Correct preparation of the files enables localization managers to reuse as much as possible from content that is already translated and approved, and save time, needed for translation. Consequently, the additional time needed for initial word document preparation not only saves you money with regards to the word count, but it also reduces your TTM.
Microsoft Word documents with multilingual tables are very commonly used, and sent to translation agencies. Instead of using the natural CAT tool feature, which replaces the original text with translation, the client asks to add the translation under the original text, or in a separate column.
This generates additional file preparation effort, and therefore additional time is needed to prepare the final product.
Such document has to be properly prepared for translation. For example, the text needs to be copied to the place where the target translation should be located. Then, this specific part of the document needs to be specified for the CAT tool as the source content to be replaced after the localization process.
If the document is correctly formatted, it all takes just a few clicks. In case of a poorly formatted document, it may require manual and time-consuming operations.
The translation agency will add the time needed for file preparation to the quote. You may feel like this is too much, as sometimes file preparation will take more time and may even be a bit more expensive than the translation itself.
Nevertheless, always have in mind the future savings. Every time a document is translated outside the CAT tool, there is no possibility to generate any savings.
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What you may not be told, sometimes, is the fact that some companies will charge you more per word and always prepare files for translation in CAT tools. Why do they do that? For your own sake.
There are situations where it is clearly obvious that a batch of documents is very repetitive and it is worth adding extra time at the beginning for file preparation and use the savings coming from repetitions. This will allow faster translation and more savings in the future. It is crucial to keep that in mind when formatting documents for localization.
Another popular Microsoft Office file format sent for technical translation is .xls. The more data contained in one single file, the more time needed to process it. Please bear in mind, that CAT tools need to perform many complex operations in order to, for example, calculate the number of words.
Searching for repetitions within a huge, complex document and across numerous files, comparing the source text with any previously translated content stored in the translation memory created for this project, influences the speed of translation software performance. The bigger and more complex the files, the longer it takes to process the content and perform the quality assurance (QA) checks, for example.
If the deadline is priority, what helps translation agencies provide deliveries in batches is a number of smaller files, instead of one massive spreadsheet.
Even a small correction implemented by a professional linguist needs to be accompanied by another round of the final QA checks, which may take a considerable amount of time with regards to big, complex spreadsheets.
There are also the obvious aspects of downloading, uploading, sharing, and managing huge files. Therefore, for a smooth translation project, it is better to prepare a number of smaller files, or ideally - to allow integration between the content repository and translation software.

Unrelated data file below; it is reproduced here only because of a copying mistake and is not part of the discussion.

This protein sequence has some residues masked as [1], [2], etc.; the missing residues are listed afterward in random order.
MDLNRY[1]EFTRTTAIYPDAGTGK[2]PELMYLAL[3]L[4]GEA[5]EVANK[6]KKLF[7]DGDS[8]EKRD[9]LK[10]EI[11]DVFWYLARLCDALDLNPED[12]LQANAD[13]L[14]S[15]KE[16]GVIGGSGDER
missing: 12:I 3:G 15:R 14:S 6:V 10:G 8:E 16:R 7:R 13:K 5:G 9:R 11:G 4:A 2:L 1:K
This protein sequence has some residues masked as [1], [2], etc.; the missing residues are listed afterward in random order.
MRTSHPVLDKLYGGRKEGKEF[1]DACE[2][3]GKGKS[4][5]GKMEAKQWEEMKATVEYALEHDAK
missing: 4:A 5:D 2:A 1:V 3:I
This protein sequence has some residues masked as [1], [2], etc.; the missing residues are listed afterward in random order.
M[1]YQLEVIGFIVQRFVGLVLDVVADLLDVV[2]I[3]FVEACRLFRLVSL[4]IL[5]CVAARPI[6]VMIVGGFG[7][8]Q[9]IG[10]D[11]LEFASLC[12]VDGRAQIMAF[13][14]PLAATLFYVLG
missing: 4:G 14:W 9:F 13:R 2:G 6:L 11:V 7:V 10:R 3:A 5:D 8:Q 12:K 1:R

Software translation may be managed in various files. The lines of code may be distributed in all sorts of file formats. For example: .xml, .html, .json, .csv, .resx, .dita, .yaml and more. All of these files are compatible with the top, most commonly used CAT tools. However, it requires localization experience in order to make sure the files are ready for translation.
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The elements of the code have to be separated from the content assigned for translation. In order to do so, localization engineers need to prepare the files for translation so that the elements of the code are not corrupted.
Some placeholders or other elements will require changing them into a separate and non-editable content, called tags. This takes additional time. Most common programming languages are easily managed by the localization software, so only the non-standard expressions will require manual preparation and thus additional time added to the translation deadline estimate.
Source files containing elements of a code unrecognized by the translation software may pose a challenge. It is manageable, from the localization perspective, but the files need to be prepared. Most often, it requires working with regular expressions that will enable the tool to separate the elements of the code that needs to be translated.
It is clearly visible for a professional translator which part of the content is to be translated. Working on translation segments containing code corrupts the project TM. It is therefore very important to allow the time needed to prepare the files for localization. It may take longer than the act of translation itself, but it will pay off.
Technical translation is not only software or UI localization. It consists of all sorts of manuals, for example, for the automotive industry, patents, scientific documentation, data sheets, device descriptions, product information, etc.
Another type of technical localization file format comes from what is referred to as help authoring tools (HAT). These could be MadCap Flare, Adobe RoboHelp or Paligo. They are all compatible with the most common translation tools.
Preparing the files for localization takes additional time in order to maintain appropriate formatting and layout. The best way to save time is to allow integrations, that seamlessly connect your content directly to the translation tool.
The time needed for localization is never a simple translation time. The better the content is internationalized, the faster the localization process. Localization is meant for to be easy and fast. All the additional time needed would come from complications, which are very result of incorrectly prepared files, not the file format.